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April 10, 2007

Literature and History: Eagleton soars once more

"...emerges a 'superstructure' - certain forms of law and politics, a certain kind of state, whose essential function is to legitimate the power of the social class which owns the means of economic production. But the superstructure contains more than this: it also consists of certain "definite forms of social consciousness" (political, religious, ethical, aesthetic and so on), which is what Marxism designates as ideology."

As I had said about Keesey's introduction, this, too, falls into the category that can easily be used to evaluate and critique popular culture. By Eagleton identifying these items, specifically, my attention, one more, turned to music. Obviously, some strong connections can be made to Rap and Hip-Hop, but it is not exclusive to that. Punk music is a bastion of socio-historic study. A group such as Bad Religion, in name alone, begins touching on these issues. Their songs are hard driven and their lyrics are equally biting, satiric, accusatory, etc.

Unfortunately, my music defense doesn't hold too much water when we start getting into that kind of top-40 claptrap music you hear on lite-rock stations. They do have themes, but pretty much every song involves love in one form or another. Don't get me wrong, it is a wonderful topic which should be openly discussed and at great length, but it is also a tired subject for music.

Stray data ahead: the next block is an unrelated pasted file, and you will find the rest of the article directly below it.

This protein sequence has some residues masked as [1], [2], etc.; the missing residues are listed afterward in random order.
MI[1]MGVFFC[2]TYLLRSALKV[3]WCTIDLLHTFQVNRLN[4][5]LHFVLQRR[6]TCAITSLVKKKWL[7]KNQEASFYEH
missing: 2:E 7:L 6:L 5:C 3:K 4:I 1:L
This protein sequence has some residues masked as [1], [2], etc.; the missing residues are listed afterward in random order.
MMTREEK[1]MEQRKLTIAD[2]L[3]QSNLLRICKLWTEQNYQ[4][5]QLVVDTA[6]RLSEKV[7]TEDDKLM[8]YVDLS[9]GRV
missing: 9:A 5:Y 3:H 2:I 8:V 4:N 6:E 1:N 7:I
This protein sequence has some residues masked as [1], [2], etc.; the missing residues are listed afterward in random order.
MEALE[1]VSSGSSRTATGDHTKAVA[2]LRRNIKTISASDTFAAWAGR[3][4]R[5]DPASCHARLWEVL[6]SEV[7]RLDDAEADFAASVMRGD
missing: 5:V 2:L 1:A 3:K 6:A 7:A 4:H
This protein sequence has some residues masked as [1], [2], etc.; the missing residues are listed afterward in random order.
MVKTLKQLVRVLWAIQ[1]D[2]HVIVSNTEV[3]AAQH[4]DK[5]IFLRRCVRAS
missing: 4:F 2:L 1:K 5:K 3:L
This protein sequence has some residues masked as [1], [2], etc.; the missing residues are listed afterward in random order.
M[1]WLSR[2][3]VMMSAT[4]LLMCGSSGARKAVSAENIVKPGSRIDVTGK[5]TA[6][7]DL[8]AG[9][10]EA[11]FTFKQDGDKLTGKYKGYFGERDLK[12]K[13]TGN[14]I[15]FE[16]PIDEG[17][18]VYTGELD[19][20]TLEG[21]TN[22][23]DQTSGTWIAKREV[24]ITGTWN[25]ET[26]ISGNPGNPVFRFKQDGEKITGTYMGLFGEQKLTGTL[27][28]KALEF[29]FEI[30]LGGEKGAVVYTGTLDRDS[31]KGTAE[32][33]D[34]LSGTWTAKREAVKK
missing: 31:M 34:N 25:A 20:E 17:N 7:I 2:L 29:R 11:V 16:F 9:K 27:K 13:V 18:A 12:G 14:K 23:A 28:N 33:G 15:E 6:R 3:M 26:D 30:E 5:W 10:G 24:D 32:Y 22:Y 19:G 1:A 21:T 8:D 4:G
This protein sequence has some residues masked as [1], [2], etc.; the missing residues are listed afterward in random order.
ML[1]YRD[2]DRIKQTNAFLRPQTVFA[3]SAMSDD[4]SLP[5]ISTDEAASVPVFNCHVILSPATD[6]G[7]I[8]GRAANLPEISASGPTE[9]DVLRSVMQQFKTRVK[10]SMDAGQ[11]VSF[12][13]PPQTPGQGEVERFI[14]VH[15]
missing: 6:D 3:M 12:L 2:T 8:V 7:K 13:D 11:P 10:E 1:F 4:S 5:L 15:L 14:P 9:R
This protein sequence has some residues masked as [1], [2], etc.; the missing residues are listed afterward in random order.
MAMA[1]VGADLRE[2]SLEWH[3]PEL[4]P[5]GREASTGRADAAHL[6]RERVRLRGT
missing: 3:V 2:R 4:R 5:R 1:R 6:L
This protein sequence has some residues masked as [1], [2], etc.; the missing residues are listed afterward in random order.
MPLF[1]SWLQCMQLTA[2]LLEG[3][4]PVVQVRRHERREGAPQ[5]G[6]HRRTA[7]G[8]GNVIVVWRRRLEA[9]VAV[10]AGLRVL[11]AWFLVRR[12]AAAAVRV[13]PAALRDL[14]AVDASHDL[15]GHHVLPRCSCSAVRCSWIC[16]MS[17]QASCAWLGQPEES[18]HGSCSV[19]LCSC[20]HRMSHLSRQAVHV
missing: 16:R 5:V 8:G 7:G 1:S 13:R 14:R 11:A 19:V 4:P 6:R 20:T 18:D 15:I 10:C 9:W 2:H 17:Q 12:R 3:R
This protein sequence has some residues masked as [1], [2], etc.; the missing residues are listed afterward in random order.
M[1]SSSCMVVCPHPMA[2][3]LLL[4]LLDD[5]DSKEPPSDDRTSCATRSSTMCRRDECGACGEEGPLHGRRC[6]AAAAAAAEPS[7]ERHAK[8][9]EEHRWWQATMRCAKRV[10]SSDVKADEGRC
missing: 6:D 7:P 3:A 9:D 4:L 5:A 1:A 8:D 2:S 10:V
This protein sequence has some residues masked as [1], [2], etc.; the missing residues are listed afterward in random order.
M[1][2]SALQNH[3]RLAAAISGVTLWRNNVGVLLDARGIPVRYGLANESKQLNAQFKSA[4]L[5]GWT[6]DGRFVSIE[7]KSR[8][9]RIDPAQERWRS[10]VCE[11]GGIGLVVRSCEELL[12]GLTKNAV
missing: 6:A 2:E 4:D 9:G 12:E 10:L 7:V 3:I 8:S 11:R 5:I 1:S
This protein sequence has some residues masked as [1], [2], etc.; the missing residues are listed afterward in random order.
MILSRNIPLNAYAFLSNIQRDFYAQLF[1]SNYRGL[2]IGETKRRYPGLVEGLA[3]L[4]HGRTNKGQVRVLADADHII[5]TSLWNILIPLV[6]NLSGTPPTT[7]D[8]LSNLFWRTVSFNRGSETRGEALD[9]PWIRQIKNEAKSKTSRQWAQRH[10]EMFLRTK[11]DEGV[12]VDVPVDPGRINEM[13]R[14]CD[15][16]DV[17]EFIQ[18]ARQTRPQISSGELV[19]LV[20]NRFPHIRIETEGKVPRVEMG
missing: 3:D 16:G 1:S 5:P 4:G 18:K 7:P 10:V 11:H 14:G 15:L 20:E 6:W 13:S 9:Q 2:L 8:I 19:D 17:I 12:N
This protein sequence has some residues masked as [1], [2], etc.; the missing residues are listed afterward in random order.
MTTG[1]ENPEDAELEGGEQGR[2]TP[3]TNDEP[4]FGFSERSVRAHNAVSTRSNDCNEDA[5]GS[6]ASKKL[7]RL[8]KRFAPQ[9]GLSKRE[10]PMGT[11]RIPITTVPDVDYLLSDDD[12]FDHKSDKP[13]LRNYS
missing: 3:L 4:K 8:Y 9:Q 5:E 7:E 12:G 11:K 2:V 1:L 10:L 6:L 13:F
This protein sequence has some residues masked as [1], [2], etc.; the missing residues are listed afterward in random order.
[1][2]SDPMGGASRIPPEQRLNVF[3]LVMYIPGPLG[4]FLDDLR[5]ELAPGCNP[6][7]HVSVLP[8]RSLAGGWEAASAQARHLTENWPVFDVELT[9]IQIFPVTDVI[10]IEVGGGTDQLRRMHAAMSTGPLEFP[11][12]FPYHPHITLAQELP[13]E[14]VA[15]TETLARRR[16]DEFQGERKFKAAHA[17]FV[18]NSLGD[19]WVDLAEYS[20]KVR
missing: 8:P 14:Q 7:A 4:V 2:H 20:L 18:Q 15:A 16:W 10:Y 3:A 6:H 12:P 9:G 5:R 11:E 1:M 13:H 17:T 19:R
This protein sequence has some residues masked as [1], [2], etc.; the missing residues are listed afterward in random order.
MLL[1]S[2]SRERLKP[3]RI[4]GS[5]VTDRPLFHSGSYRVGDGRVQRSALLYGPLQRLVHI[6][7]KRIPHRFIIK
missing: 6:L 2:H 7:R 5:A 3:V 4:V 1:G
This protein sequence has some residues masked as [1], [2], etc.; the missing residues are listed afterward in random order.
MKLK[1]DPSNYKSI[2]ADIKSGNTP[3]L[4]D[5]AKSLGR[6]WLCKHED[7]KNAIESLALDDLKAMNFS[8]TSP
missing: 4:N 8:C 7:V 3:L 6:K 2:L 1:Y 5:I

Essentially, the socio-historic criticism is the ability to push people's boundaries and invade their personal space. If one can say/write/do something that causes someone else to question their own beliefs, well, then it has been a victory for the day. Note that it doesn't mean it is aimed to completely and totally change people, because you can't change someone if they don't want to change in the first place, but instead it should open people's eyes and make them a little more awake and conscious of their surroundings.

At least, that's what it means to me.

Posted by KevinMcGinnis at April 10, 2007 7:39 AM


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